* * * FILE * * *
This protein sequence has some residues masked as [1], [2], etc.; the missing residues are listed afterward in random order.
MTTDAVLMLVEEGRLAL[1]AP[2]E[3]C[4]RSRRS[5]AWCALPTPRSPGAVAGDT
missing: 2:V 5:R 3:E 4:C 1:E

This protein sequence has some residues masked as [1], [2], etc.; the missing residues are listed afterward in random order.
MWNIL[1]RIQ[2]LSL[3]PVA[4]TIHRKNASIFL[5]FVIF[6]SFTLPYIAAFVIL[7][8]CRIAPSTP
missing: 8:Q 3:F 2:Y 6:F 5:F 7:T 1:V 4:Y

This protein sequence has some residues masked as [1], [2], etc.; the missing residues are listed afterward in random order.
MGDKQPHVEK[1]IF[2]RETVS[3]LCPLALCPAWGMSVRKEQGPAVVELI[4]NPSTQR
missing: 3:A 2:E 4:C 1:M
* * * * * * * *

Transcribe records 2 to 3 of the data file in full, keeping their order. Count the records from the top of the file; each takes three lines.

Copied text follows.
This protein sequence has some residues masked as [1], [2], etc.; the missing residues are listed afterward in random order.
MWNIL[1]RIQ[2]LSL[3]PVA[4]TIHRKNASIFL[5]FVIF[6]SFTLPYIAAFVIL[7][8]CRIAPSTP
missing: 8:Q 3:F 2:Y 6:F 5:F 7:T 1:V 4:Y

This protein sequence has some residues masked as [1], [2], etc.; the missing residues are listed afterward in random order.
MGDKQPHVEK[1]IF[2]RETVS[3]LCPLALCPAWGMSVRKEQGPAVVELI[4]NPSTQR
missing: 3:A 2:E 4:C 1:M